Author bio: Kennedy Farr’s passion for writing caught light at the age of four when she first learned how to spell her name at a yellow kitchen table on a sheet of lined tablet paper.  Kennedy is a daily writer and blogger, a lifelong learner, and a true believer that something wonderful is happening right now in this very moment.  Kennedy lives high on the mountainside of an emerald-green island in the Pacific Northwest.

Website: https://theunseenwordsproject.com/

Twitter: https://twitter.com/theunseenwords

Facebook: https://www.facebook.com/The-Unseen-Words-Project-1095815913825818/ 

 

True Directions & Higher Ground

Wise words and beautiful music to point you in your true directions:

IMG_3112. true directions

theunseenwordsproject.com

“To the person who does not know where he wants to go there is no favorable wind.” – Seneca

“To accomplish great things we must dream as well as act. – Anatole France

“Determine that the thing can and shall be done and then we shall find the way.” – Abraham Lincoln

“Cherish your visions and your dreams as they are the children of your soul, the blueprints of your ultimate achievements.” – Napoleon Hill

Happy Tuesday, good people.  It is my hope that you have a day of True Directions.  Follow that dream.

Please, click Play and listen to this fantastic music from Playing for Change: such beautiful people offering such wonderful music.  If I watch this once, I have to watch it twice.

 

What colors are in your dye pot today?

What colors are in your dye pot today?

Think positive thoughts.

marcus aurelius quote. hydrangeasIn this age of mindfulness, abundance, and positive thinking, we can’t help but read and hear a lot about the importance of thinking positive thoughts.  We read the anecdotes and the stories from those whose lives have been richly blessed by the positive effects of mindful manifesting, and we wonder if the same would work in our lives.  Does positive thinking work?  I believe so.  Actually, I think so — with the most positive thoughts I that can create and think.  And after all, the alternative — negative thinking — isn’t all that great of an alternative.

According to the wise words below, what we think actually leads to our destiny, to our outcomes in life . . . a truth which certainly encourages me to stretch, to ponder, and to be mindful.

Watch your thoughts for they become words,
watch your words for they become actions,
watch your actions, for they become habits,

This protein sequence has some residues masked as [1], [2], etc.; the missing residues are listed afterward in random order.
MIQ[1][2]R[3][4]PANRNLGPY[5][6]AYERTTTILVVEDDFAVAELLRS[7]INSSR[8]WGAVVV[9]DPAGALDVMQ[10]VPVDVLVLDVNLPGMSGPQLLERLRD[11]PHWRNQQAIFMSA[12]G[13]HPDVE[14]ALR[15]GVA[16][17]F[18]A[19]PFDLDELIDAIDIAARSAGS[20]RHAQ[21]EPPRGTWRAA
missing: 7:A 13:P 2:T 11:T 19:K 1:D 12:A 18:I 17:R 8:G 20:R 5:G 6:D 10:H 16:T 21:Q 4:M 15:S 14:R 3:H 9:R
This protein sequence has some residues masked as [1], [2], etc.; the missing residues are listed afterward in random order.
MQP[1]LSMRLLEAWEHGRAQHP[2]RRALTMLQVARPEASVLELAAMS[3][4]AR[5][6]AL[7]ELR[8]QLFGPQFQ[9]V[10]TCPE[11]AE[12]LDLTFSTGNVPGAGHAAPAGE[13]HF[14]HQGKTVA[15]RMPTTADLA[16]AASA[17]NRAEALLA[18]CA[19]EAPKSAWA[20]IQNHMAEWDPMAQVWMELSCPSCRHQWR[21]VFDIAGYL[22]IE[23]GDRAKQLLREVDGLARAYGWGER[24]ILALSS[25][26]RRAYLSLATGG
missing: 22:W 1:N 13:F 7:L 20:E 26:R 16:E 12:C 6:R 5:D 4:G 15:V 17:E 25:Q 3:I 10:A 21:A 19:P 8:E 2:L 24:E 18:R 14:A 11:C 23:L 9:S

watch your habits for they become your character,
watch your character for it becomes your destiny.
—Ralph Waldo Emerson

Plant a thought and reap a word;
plant a word and reap an action;
plant an action and reap a habit;
plant a habit and reap a character;
plant a character and reap a destiny.

-Bishop Beckwaith, mid-1800s

thoughts –> words –> actions –> habits –> character –> destiny

I remember a teaching position I held at a college that prided itself on helping struggling first-generation students to graduate.  I had the planting-version of the quote above taped to my office door.  It was my hope that a student might be moved to pause, read the words, and feel some encouragement to go forth with a renewed sense of positivity.

The program chair stopped by my office one day, walked into my office, and asked me to remove the quote from my door.  She said that it didn’t look very professional and, if I stepped out of my office and looked at the other office doors down the hallway, I would see that they had only their office hours posted and that this was what she expected.

Hmmmm . . . I stood there and watched her retreat down the hall before removing the quote from my door.  I said to my colleague Rick whose door was open next to mine, “Did you just hear that?  Or am I imagining it?”  Rick confirmed, “She has spoken. Just take it down.  You can put it back up when she self-destructs.”

Rick was so right.  Her destiny definitely followed her thoughts.  Her demand for being in charge, arguing with students, and creating crazy rules and restrictions for faculty led to her being “let go” quite suddenly.  Hallelujah!  We all rejoiced on her last day.  I didn’t exactly wish her ill . . . It’s just that I was so happy that we were to be liberated from the reigning negative thinking.   Weird story, right?

“The soul becomes dyed with the color of its thoughts.”  What colors are in your dye pot today?  Are you consciously choosing which shades and tints that you want to add to your soul today?  I think about this quote and the word mindful flashes in shades of green, blue, and pink in my mind.

Life is a color wheel.  There are infinite hues that can be created with just a touch more of this or a little bit less of that.  What would my day be like if I minded my thoughts as carefully as I do my palette when I am painting . . . when I am looking to mix that perfect shade of robin’s egg blue for the canvas I am painting?  I am thinking it would be pretty amazing — like creating a gallery-worthy day.

thoughts –> words –> actions –> habits –> character –> destiny

What colors are you adding to your dye pot today?

Be good to your soul.  

Create a gallery-worthy day today with your thoughts.  

Life + Movement = Balance

bicycle einsteinCan you remember that first time you were actually pedaling, steering, and balancing a bicycle all by yourself?

“Life is like riding a bicycle.  To keep your balance, you must keep moving.”  Albert Einstein has had so many wonderful and uplifting quotes attributed to him.  Not only was the man a genius, but he was also very wise.